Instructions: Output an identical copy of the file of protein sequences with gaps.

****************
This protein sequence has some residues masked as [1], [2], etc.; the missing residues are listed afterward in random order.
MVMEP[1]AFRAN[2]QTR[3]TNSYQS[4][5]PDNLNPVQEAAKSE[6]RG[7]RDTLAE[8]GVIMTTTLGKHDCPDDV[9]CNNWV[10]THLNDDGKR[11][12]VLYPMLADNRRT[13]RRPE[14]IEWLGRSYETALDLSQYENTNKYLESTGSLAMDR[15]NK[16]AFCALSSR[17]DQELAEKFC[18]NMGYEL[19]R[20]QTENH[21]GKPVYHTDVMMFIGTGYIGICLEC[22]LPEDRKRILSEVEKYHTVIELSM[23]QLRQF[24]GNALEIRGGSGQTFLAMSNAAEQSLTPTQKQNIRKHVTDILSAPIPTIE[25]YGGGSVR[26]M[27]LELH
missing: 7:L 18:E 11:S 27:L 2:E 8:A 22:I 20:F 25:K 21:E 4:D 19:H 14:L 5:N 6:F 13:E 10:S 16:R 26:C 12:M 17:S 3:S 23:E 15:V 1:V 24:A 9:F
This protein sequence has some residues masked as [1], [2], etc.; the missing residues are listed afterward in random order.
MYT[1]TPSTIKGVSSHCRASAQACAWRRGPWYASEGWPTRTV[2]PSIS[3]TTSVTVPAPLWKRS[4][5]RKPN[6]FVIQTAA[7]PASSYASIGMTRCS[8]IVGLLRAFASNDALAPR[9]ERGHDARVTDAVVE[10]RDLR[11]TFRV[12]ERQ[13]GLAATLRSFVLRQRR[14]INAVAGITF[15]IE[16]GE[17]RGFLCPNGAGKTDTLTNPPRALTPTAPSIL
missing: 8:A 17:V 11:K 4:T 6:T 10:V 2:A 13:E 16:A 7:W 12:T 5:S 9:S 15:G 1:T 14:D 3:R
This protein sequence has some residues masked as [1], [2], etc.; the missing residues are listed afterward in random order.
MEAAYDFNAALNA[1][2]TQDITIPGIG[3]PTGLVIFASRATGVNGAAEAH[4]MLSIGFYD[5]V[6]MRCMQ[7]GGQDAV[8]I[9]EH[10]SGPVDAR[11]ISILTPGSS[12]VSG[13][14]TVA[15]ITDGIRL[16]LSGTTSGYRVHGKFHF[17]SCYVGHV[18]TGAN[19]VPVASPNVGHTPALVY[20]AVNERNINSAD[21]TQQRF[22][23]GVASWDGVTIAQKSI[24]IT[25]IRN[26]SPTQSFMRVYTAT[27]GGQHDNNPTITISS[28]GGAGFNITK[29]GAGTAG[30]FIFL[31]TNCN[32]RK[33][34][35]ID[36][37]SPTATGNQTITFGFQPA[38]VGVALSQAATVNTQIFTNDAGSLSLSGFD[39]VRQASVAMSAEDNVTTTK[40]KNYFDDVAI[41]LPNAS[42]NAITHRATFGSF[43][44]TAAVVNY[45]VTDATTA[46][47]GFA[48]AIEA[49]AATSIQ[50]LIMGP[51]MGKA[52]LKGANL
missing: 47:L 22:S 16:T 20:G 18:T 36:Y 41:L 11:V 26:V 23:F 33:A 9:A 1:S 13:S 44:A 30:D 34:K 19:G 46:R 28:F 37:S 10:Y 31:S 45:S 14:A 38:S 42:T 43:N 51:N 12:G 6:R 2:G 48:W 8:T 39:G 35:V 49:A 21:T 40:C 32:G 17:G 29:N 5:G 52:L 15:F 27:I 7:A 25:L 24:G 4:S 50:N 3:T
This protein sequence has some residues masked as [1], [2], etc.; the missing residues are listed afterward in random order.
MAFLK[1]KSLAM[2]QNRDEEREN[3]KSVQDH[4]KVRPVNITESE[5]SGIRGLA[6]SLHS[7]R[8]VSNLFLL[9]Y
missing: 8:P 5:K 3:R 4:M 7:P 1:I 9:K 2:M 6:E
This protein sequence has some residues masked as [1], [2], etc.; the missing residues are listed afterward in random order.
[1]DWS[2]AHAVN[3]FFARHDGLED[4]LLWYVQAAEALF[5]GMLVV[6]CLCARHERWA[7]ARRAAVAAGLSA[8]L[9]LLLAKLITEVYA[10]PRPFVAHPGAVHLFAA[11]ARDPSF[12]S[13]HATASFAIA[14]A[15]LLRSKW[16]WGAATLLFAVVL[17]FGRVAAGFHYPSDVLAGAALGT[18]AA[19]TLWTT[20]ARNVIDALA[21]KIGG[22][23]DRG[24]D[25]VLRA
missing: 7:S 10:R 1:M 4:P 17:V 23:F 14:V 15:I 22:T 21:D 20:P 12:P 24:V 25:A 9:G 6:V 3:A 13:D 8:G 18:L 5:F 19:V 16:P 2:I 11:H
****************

This protein sequence has some residues masked as [1], [2], etc.; the missing residues are listed afterward in random order.
MVMEP[1]AFRAN[2]QTR[3]TNSYQS[4][5]PDNLNPVQEAAKSE[6]RG[7]RDTLAE[8]GVIMTTTLGKHDCPDDV[9]CNNWV[10]THLNDDGKR[11][12]VLYPMLADNRRT[13]RRPE[14]IEWLGRSYETALDLSQYENTNKYLESTGSLAMDR[15]NK[16]AFCALSSR[17]DQELAEKFC[18]NMGYEL[19]R[20]QTENH[21]GKPVYHTDVMMFIGTGYIGICLEC[22]LPEDRKRILSEVEKYHTVIELSM[23]QLRQF[24]GNALEIRGGSGQTFLAMSNAAEQSLTPTQKQNIRKHVTDILSAPIPTIE[25]YGGGSVR[26]M[27]LELH
missing: 7:L 18:E 11:S 27:L 2:E 8:A 22:I 20:F 25:K 21:E 4:D 19:H 14:L 5:N 6:F 13:E 10:S 16:R 26:C 12:M 17:S 3:S 23:E 15:V 1:V 24:A 9:F
This protein sequence has some residues masked as [1], [2], etc.; the missing residues are listed afterward in random order.
MYT[1]TPSTIKGVSSHCRASAQACAWRRGPWYASEGWPTRTV[2]PSIS[3]TTSVTVPAPLWKRS[4][5]RKPN[6]FVIQTAA[7]PASSYASIGMTRCS[8]IVGLLRAFASNDALAPR[9]ERGHDARVTDAVVE[10]RDLR[11]TFRV[12]ERQ[13]GLAATLRSFVLRQRR[14]INAVAGITF[15]IE[16]GE[17]RGFLCPNGAGKTDTLTNPPRALTPTAPSIL
missing: 8:A 17:V 11:K 4:T 6:T 10:V 2:A 13:E 16:A 7:W 12:T 5:S 9:S 15:G 1:T 14:D 3:R
This protein sequence has some residues masked as [1], [2], etc.; the missing residues are listed afterward in random order.
MEAAYDFNAALNA[1][2]TQDITIPGIG[3]PTGLVIFASRATGVNGAAEAH[4]MLSIGFYD[5]V[6]MRCMQ[7]GGQDAV[8]I[9]EH[10]SGPVDAR[11]ISILTPGSS[12]VSG[13][14]TVA[15]ITDGIRL[16]LSGTTSGYRVHGKFHF[17]SCYVGHV[18]TGAN[19]VPVASPNVGHTPALVY[20]AVNERNINSAD[21]TQQRF[22][23]GVASWDGVTIAQKSI[24]IT[25]IRN[26]SPTQSFMRVYTAT[27]GGQHDNNPTITISS[28]GGAGFNITK[29]GAGTAG[30]FIFL[31]TNCN[32]RK[33][34][35]ID[36][37]SPTATGNQTITFGFQPA[38]VGVALSQAATVNTQIFTNDAGSLSLSGFD[39]VRQASVAMSAEDNVTTTK[40]KNYFDDVAI[41]LPNAS[42]NAITHRATFGSF[43][44]TAAVVNY[45]VTDATTA[46][47]GFA[48]AIEA[49]AATSIQ[50]LIMGP[51]MGKA[52]LKGANL
missing: 47:L 22:S 16:T 20:G 18:T 36:Y 41:L 11:V 26:V 23:F 33:A 9:A 1:S 13:S 44:A 30:D 34:K 19:G 46:R 28:F 37:S 10:Y 31:S 45:S 14:A 38:S 42:T 43:N 51:N 12:G 6:R 2:G 48:W 8:T 39:G 35:V 49:A 21:T 40:C 32:G 17:G 29:N 5:G 52:L 15:F 27:I 7:A 25:L 24:G 4:S 50:N 3:T
This protein sequence has some residues masked as [1], [2], etc.; the missing residues are listed afterward in random order.
MAFLK[1]KSLAM[2]QNRDEEREN[3]KSVQDH[4]KVRPVNITESE[5]SGIRGLA[6]SLHS[7]R[8]VSNLFLL[9]Y
missing: 8:P 5:K 3:R 4:M 7:P 1:I 9:K 2:M 6:E
This protein sequence has some residues masked as [1], [2], etc.; the missing residues are listed afterward in random order.
[1]DWS[2]AHAVN[3]FFARHDGLED[4]LLWYVQAAEALF[5]GMLVV[6]CLCARHERWA[7]ARRAAVAAGLSA[8]L[9]LLLAKLITEVYA[10]PRPFVAHPGAVHLFAA[11]ARDPSF[12]S[13]HATASFAIA[14]A[15]LLRSKW[16]WGAATLLFAVVL[17]FGRVAAGFHYPSDVLAGAALGT[18]AA[19]TLWTT[20]ARNVIDALA[21]KIGG[22][23]DRG[24]D[25]VLRA
missing: 7:S 10:R 1:M 4:P 17:V 23:F 14:V 15:I 22:T 21:D 20:P 12:P 24:V 25:A 9:G 6:V 3:A 13:D 8:G 18:L 5:F 19:V 16:P 2:I 11:H